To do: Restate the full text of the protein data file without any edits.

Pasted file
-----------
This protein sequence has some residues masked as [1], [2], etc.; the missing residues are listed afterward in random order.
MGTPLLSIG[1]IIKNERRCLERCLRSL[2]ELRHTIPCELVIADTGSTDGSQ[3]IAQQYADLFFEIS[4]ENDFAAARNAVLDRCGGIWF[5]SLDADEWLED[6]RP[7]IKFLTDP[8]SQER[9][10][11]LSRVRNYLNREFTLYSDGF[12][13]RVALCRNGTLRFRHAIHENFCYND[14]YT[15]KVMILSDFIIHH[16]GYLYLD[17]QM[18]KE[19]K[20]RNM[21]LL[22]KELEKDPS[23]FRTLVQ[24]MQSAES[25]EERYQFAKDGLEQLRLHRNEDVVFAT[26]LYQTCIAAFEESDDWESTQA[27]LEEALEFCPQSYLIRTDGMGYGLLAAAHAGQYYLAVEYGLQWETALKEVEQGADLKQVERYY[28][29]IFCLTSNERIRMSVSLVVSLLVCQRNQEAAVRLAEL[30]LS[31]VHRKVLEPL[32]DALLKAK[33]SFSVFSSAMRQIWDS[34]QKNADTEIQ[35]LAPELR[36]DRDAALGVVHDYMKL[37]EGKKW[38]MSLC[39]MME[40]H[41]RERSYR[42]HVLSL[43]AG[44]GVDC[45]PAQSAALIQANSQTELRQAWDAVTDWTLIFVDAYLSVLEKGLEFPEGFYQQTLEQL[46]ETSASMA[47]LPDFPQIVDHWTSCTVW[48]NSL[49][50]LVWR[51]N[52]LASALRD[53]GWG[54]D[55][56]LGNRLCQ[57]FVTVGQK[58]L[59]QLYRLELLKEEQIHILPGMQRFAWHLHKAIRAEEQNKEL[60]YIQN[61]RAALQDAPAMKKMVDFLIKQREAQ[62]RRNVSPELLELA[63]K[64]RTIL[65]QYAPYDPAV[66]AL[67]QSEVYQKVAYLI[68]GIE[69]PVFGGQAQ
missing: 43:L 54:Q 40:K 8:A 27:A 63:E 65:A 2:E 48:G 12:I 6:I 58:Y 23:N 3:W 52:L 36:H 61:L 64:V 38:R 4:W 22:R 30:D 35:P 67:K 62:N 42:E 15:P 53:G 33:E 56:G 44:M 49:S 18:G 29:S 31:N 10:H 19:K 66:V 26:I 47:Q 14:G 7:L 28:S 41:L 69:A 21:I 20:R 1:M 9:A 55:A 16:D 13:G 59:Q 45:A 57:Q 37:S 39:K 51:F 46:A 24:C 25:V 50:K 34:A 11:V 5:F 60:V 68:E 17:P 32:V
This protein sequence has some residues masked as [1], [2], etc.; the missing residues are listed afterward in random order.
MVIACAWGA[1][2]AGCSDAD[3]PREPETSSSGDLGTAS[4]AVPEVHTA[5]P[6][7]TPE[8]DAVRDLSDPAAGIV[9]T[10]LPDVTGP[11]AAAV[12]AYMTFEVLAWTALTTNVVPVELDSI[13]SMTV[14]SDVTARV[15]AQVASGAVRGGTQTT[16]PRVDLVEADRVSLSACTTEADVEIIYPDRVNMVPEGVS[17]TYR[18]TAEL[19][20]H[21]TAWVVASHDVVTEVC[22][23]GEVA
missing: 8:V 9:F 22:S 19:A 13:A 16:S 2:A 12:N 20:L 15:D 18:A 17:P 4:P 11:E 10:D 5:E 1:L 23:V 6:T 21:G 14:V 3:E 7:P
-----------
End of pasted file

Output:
This protein sequence has some residues masked as [1], [2], etc.; the missing residues are listed afterward in random order.
MGTPLLSIG[1]IIKNERRCLERCLRSL[2]ELRHTIPCELVIADTGSTDGSQ[3]IAQQYADLFFEIS[4]ENDFAAARNAVLDRCGGIWF[5]SLDADEWLED[6]RP[7]IKFLTDP[8]SQER[9][10][11]LSRVRNYLNREFTLYSDGF[12][13]RVALCRNGTLRFRHAIHENFCYND[14]YT[15]KVMILSDFIIHH[16]GYLYLD[17]QM[18]KE[19]K[20]RNM[21]LL[22]KELEKDPS[23]FRTLVQ[24]MQSAES[25]EERYQFAKDGLEQLRLHRNEDVVFAT[26]LYQTCIAAFEESDDWESTQA[27]LEEALEFCPQSYLIRTDGMGYGLLAAAHAGQYYLAVEYGLQWETALKEVEQGADLKQVERYY[28][29]IFCLTSNERIRMSVSLVVSLLVCQRNQEAAVRLAEL[30]LS[31]VHRKVLEPL[32]DALLKAK[33]SFSVFSSAMRQIWDS[34]QKNADTEIQ[35]LAPELR[36]DRDAALGVVHDYMKL[37]EGKKW[38]MSLC[39]MME[40]H[41]RERSYR[42]HVLSL[43]AG[44]GVDC[45]PAQSAALIQANSQTELRQAWDAVTDWTLIFVDAYLSVLEKGLEFPEGFYQQTLEQL[46]ETSASMA[47]LPDFPQIVDHWTSCTVW[48]NSL[49][50]LVWR[51]N[52]LASALRD[53]GWG[54]D[55][56]LGNRLCQ[57]FVTVGQK[58]L[59]QLYRLELLKEEQIHILPGMQRFAWHLHKAIRAEEQNKEL[60]YIQN[61]RAALQDAPAMKKMVDFLIKQREAQ[62]RRNVSPELLELA[63]K[64]RTIL[65]QYAPYDPAV[66]AL[67]QSEVYQKVAYLI[68]GIE[69]PVFGGQAQ
missing: 43:L 54:Q 40:K 8:A 27:A 63:E 65:A 2:E 48:G 12:I 6:I 58:Y 23:N 3:W 52:L 36:H 61:L 64:V 38:R 4:W 22:R 30:D 35:P 67:K 62:N 42:E 15:P 53:G 33:E 56:G 44:M 49:S 18:G 29:S 31:N 10:H 19:K 66:V 26:I 47:Q 14:G 7:L 28:S 41:L 69:A 21:I 20:R 1:M 9:A 55:A 16:D 13:G 59:Q 45:A 57:Q 37:S 39:K 51:F 46:A 24:C 25:V 50:K 34:A 11:V 5:F 60:V 68:E 17:P 32:V
This protein sequence has some residues masked as [1], [2], etc.; the missing residues are listed afterward in random order.
MVIACAWGA[1][2]AGCSDAD[3]PREPETSSSGDLGTAS[4]AVPEVHTA[5]P[6][7]TPE[8]DAVRDLSDPAAGIV[9]T[10]LPDVTGP[11]AAAV[12]AYMTFEVLAWTALTTNVVPVELDSI[13]SMTV[14]SDVTARV[15]AQVASGAVRGGTQTT[16]PRVDLVEADRVSLSACTTEADVEIIYPDRVNMVPEGVS[17]TYR[18]TAEL[19][20]H[21]TAWVVASHDVVTEVC[22][23]GEVA
missing: 8:V 9:F 22:S 19:A 13:A 16:S 2:A 12:N 20:L 15:D 18:A 17:P 4:P 11:E 10:D 5:E 1:L 23:V 6:T 21:G 14:V 3:E 7:P